Baroness Howe of Idlicote: My Lords, I congratulate the Government on what they are clearly achieving and on the monitoring that they will undertake. However, will they include a survey of the percentage of fathers who have asked for, and been allowed to take up, the option of flexible working? One suspects that considerably fewer fathers than women rightly ask for and, I hope, obtain flexible working. It is important to know what that figure is and what more the Government can do to encourage more fathers to ask for flexible working and more employers to grant it.

Lord Truscott: My Lords, the noble Baroness has made an interesting suggestion, which I shall certainly take back to my department. I can inform your Lordships that 80 per cent of all requests for flexible working are agreed to by employers and, in a survey that we carried out, 75 per cent of employees said that employers treated them the same when considering requests for flexible working, no matter what their gender or personal circumstances. Of course, this Government have introduced, for the first time, paid paternity and adoption leave, which are greatly helping families.

Lord Elton: My Lords, so far all contributions have emphasised the benefits to parents and employers. Does the Minister accept that children are also important beneficiaries? Enabling parents to be with children is an important way of enabling them to become good citizens. That need extends up to the age of 18, as the right reverend Prelate’s Question suggests. Will he put that on the record as well?

Lord Truscott: My Lords, I absolutely agree with the noble Lord on that point. We are continuing to monitor the policy, in particular its effect on families and their children. The noble Lord makes an extremely important point and he is right to emphasise it.



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Lord Northbourne: My Lords, is the noble Lord aware that less than 70 per cent of children in this country sit down to a meal with their parents more than once a week, many much less than that and many not at all? Is he aware that the recent UNICEF report on the well-being of children in rich countries shows Great Britain at the bottom of a list of 21 rich countries that were studied? Is it not time that we did more about this?

Lord Truscott: My Lords, I am aware of that report, although some of its details are disputed in so far as they apply to the United Kingdom. Over the years, this Government have done an awful lot to support families and working families with benefit entitlements. In the past 10 years, we have, for example, doubled the amount and period of maternity pay, tripled the length of maternity leave for employed mums and, as I said, introduced paid paternity leave. This Government are doing a lot to help families, so I would be surprised if the statistics are, in practice, quite as the noble Lord indicated.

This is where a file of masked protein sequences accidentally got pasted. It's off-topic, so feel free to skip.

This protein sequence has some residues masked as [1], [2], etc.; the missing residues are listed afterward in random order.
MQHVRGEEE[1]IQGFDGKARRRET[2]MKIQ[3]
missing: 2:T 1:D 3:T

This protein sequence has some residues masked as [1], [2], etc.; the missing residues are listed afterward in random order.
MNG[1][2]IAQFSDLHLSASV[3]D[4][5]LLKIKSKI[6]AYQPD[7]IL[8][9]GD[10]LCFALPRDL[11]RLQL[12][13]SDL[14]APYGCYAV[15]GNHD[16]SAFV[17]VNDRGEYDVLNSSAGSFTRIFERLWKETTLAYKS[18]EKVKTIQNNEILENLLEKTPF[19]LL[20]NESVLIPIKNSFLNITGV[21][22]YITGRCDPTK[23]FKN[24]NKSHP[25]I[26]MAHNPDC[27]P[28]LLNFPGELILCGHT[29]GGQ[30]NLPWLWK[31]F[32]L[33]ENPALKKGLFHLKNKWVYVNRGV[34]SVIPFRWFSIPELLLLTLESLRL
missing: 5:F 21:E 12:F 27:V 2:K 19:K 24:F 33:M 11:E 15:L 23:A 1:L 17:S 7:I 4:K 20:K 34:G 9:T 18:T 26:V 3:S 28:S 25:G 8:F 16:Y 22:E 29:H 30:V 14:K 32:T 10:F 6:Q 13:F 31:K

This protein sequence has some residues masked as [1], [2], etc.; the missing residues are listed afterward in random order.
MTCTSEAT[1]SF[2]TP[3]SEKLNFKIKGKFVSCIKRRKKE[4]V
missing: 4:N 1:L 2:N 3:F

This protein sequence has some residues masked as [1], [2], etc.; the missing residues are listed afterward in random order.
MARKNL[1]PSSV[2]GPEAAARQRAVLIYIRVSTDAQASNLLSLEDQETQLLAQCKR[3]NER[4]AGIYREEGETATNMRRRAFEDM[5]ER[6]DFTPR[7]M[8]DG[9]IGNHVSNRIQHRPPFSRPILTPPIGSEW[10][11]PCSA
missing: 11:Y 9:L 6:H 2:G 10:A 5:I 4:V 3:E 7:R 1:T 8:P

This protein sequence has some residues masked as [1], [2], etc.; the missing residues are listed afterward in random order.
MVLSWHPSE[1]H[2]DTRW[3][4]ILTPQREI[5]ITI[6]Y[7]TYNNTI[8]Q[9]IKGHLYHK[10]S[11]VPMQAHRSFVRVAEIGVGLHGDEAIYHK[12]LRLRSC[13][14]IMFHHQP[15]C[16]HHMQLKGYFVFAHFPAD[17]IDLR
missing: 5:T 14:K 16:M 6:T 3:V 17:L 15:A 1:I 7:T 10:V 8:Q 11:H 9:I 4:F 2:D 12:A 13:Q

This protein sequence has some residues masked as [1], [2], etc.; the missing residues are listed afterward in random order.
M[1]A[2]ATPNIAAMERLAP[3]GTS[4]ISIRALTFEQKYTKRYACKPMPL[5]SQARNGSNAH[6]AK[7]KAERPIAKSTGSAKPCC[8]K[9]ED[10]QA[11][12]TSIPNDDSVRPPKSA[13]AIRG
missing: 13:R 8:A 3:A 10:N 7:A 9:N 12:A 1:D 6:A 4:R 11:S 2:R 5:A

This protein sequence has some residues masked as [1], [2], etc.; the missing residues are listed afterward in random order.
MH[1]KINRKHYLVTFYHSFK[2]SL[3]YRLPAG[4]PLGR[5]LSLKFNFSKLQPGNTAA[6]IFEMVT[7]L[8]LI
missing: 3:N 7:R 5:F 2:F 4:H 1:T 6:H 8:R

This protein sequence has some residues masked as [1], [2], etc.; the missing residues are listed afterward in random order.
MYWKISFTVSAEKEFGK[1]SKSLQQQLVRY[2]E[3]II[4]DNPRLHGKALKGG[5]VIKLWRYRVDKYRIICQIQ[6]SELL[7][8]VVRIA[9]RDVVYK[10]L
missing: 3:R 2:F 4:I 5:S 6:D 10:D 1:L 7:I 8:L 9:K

Lord Roberts of Llandudno: My Lords, with the high cost of childcare, what tax incentives are there to help parents who wish to take advantage of early nursery or care provision for their children?

Lord Truscott: My Lords, over the past few years, the Government have extended quite remarkably the number of nursery places and places to support young children. The Government are doing a lot to provide more places for families, which is important.

Zimbabwe: Governance

11.13 am

Baroness D'Souza asked Her Majesty’s Government:

The Parliamentary Under-Secretary of State, Foreign and Commonwealth Office (Lord Triesman): My Lords, I have personally raised Zimbabwe with President Konaré at each of the past three AU summits. Yesterday the Prime Minister discussed Zimbabwe with President Kufuor of Ghana, who is also the AU president. They agreed to work with the AU to support and help a process of ensuring that proper order is restored in a lawful and constitutional way so that people are able to express their views and proper democracy can be introduced. We work with African leaders to try to press on Mugabe the steps needed to end that country’s nightmare.